In fact, the average 24-year-old today has already held 6.4 jobs.
That doesn’t mean, however, that there aren’t valid reasons for changing jobs: a chance to learn a new skill or a sudden opening at the company of your dreams, for instance.
However, having many jobs on your resume in a short amount of time, at least to an old-school recruiter, might require careful positioning during your job search. To help avoid being perceived as a less-than-committed candidate, here are seven important “do’s” and “don’ts” for the modern job hopper:
Have an Online Presence
You don’t have to maintain a daily blog, but you should have a simple landing page that directs people to your LinkedIn profile and contains a brief personal statement and photo. Consider investing in a simple website platform such as WordPress or SquareSpace to increase your personal brand SEO.
Craft an Intentional Social Media Presence
While your online presence is revealed in search results, your social media presence is very specific and can be more easily searchable. If you want a hiring manager to take you seriously online, your Twitter, Facebook, Google + and every other platform must be 100 percent professional or 100 percent private. We recommend professional.
Include Short Jobs on Your Resume
If you have experience that relates directly to the position you’re applying for, don’t be afraid to include it on your resume. Consider adding a section of “Seasonal Employment” and list positions that lasted six months or less in one place.
Over 53 million Americans currently freelance for their income. Now that the term is not commonly misused to cover unemployment, consider building your name, reputation and portfolio within your field by freelancing on the side. Pepper your interview with pertinent examples of your work experience and how your freelancing efforts helped you understand the job.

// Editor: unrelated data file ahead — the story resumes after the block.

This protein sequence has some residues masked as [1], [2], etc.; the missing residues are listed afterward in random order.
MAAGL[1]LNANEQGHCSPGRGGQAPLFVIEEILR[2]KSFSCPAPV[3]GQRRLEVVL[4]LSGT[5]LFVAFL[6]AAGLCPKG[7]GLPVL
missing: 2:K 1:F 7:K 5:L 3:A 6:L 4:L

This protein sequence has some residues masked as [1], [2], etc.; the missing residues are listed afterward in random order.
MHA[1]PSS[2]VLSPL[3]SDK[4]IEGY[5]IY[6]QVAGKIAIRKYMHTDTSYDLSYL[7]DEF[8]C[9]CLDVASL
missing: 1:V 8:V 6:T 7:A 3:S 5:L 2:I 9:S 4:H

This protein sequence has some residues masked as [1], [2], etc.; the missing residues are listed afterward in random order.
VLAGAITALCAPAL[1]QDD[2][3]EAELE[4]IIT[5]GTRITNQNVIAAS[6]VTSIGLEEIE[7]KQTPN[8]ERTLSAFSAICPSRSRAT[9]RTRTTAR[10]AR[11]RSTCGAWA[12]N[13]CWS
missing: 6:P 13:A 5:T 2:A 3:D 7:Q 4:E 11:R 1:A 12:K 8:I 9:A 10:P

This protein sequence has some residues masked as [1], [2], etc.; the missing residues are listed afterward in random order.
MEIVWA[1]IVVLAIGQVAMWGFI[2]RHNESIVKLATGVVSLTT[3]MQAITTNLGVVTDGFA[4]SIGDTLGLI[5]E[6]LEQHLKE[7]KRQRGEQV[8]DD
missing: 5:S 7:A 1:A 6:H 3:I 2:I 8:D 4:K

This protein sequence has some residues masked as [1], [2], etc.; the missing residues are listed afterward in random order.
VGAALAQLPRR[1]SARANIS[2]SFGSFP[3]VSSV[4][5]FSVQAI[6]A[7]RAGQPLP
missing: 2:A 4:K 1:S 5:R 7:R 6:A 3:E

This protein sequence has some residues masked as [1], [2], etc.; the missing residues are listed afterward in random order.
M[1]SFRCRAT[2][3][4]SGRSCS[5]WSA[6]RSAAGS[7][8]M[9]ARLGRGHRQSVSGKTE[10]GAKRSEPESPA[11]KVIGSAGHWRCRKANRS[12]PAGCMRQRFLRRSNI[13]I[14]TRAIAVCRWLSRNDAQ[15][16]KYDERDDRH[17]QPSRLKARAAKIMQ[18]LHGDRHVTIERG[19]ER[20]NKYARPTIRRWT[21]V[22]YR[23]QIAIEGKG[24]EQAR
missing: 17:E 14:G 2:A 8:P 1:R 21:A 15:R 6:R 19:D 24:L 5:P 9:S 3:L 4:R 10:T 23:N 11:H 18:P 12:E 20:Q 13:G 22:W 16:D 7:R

Say You’re “Up for Anything”
Even if you have an array of different talents from taking on so many different jobs, it’s still important to present yourself as a professional with a specialty. The more sporadic your work history, the more consistent and professional your interview presentation needs to be. Lay that foundation by making firm statements about what kind of results you can provide, not how many different things you’re willing to do on the job.
Be Vague About Why You’re Leaving (or Have Left) a Job
Speaking of consistent and professional, your interviewer will know if you’re lying or being evasive about why you’re leaving a job. Make sure you’re up front with a professional reason behind this career change and be honest about your passion for (and experience in) this new venture.
Imply You’ll Be on the Move Soon
Unless explicitly stated in a contract, your hiring manager can’t expect you to stay onboard for a set number of years. However, that doesn’t mean you should “clear the air” by disclosing how long you plan to stay with the company. Approach every new job as if it might be “the one” that you stay at forever. And should you find you need to move on in two to three years, you will be able to move on guilt-and-expectation-free.
It’s no longer a sound career plan to find a company and stick with it for 15 years. Younger workers are taking on jobs, learning valuable skills and moving on.
Do so strategically, and you’ll build a network of jobs that dovetail into a stunning career.
For this post, YouTern thanks our friends at Simply Hired!
About the Author: Sarah Greesonbach a career transition specialist and freelance writer. Her work has been featured on AOL Jobs, YAHOO! Small Business, and Brazen Careerist. She released Life After Teaching, the career transition book for teachers, in 2013, and provides content and strategic communication consulting services through Greesonbach Creative.